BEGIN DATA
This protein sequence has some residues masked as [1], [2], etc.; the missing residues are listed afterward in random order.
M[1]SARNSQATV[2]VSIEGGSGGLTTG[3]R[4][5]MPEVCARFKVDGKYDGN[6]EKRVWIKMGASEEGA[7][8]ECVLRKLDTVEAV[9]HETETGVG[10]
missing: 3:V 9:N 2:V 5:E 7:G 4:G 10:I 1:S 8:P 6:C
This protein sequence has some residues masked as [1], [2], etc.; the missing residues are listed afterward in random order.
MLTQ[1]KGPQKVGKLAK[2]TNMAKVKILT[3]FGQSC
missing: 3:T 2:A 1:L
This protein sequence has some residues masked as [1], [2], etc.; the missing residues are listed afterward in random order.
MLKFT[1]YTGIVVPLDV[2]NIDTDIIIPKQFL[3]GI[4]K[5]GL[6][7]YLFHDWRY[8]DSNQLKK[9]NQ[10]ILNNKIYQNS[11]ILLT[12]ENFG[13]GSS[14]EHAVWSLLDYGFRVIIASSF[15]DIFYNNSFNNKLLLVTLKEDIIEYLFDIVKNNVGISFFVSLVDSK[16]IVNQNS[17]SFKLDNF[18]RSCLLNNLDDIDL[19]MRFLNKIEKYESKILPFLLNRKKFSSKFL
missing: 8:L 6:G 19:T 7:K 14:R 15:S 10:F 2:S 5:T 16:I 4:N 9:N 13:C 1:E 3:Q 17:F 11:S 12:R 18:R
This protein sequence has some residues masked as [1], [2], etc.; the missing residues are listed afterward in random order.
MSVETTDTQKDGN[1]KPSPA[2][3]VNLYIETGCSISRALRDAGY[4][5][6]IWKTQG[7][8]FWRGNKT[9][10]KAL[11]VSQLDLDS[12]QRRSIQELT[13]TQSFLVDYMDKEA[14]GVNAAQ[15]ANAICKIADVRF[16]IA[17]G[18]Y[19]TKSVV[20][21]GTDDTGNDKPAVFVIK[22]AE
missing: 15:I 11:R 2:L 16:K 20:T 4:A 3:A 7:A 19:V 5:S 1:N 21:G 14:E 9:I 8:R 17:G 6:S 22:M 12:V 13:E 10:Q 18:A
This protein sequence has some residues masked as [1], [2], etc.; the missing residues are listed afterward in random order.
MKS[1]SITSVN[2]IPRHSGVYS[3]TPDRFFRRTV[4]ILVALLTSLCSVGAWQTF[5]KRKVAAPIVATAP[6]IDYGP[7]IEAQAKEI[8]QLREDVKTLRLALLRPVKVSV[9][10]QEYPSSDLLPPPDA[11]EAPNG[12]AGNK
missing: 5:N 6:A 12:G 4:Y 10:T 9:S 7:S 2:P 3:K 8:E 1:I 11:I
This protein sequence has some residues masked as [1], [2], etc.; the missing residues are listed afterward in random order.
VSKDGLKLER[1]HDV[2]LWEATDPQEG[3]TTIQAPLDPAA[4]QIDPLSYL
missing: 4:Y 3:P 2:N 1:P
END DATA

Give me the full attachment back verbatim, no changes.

This protein sequence has some residues masked as [1], [2], etc.; the missing residues are listed afterward in random order.
M[1]SARNSQATV[2]VSIEGGSGGLTTG[3]R[4][5]MPEVCARFKVDGKYDGN[6]EKRVWIKMGASEEGA[7][8]ECVLRKLDTVEAV[9]HETETGVG[10]
missing: 3:V 9:N 2:V 5:E 7:G 4:G 10:I 1:S 8:P 6:C
This protein sequence has some residues masked as [1], [2], etc.; the missing residues are listed afterward in random order.
MLTQ[1]KGPQKVGKLAK[2]TNMAKVKILT[3]FGQSC
missing: 3:T 2:A 1:L
This protein sequence has some residues masked as [1], [2], etc.; the missing residues are listed afterward in random order.
MLKFT[1]YTGIVVPLDV[2]NIDTDIIIPKQFL[3]GI[4]K[5]GL[6][7]YLFHDWRY[8]DSNQLKK[9]NQ[10]ILNNKIYQNS[11]ILLT[12]ENFG[13]GSS[14]EHAVWSLLDYGFRVIIASSF[15]DIFYNNSFNNKLLLVTLKEDIIEYLFDIVKNNVGISFFVSLVDSK[16]IVNQNS[17]SFKLDNF[18]RSCLLNNLDDIDL[19]MRFLNKIEKYESKILPFLLNRKKFSSKFL
missing: 8:L 6:G 19:T 7:K 14:R 15:S 10:F 2:S 5:T 16:I 4:N 9:N 13:C 1:E 3:Q 17:F 11:S 12:R 18:R
This protein sequence has some residues masked as [1], [2], etc.; the missing residues are listed afterward in random order.
MSVETTDTQKDGN[1]KPSPA[2][3]VNLYIETGCSISRALRDAGY[4][5][6]IWKTQG[7][8]FWRGNKT[9][10]KAL[11]VSQLDLDS[12]QRRSIQELT[13]TQSFLVDYMDKEA[14]GVNAAQ[15]ANAICKIADVRF[16]IA[17]G[18]Y[19]TKSVV[20][21]GTDDTGNDKPAVFVIK[22]AE
missing: 15:I 11:R 2:L 16:K 20:T 4:A 3:A 7:A 19:V 5:S 1:N 21:G 14:E 9:I 8:R 17:G 6:S 22:M 12:V 13:E 10:Q 18:A
This protein sequence has some residues masked as [1], [2], etc.; the missing residues are listed afterward in random order.
MKS[1]SITSVN[2]IPRHSGVYS[3]TPDRFFRRTV[4]ILVALLTSLCSVGAWQTF[5]KRKVAAPIVATAP[6]IDYGP[7]IEAQAKEI[8]QLREDVKTLRLALLRPVKVSV[9][10]QEYPSSDLLPPPDA[11]EAPNG[12]AGNK
missing: 5:N 6:A 12:G 4:Y 10:T 9:S 7:S 2:P 3:K 8:E 1:I 11:I
This protein sequence has some residues masked as [1], [2], etc.; the missing residues are listed afterward in random order.
VSKDGLKLER[1]HDV[2]LWEATDPQEG[3]TTIQAPLDPAA[4]QIDPLSYL
missing: 4:Y 3:P 2:N 1:P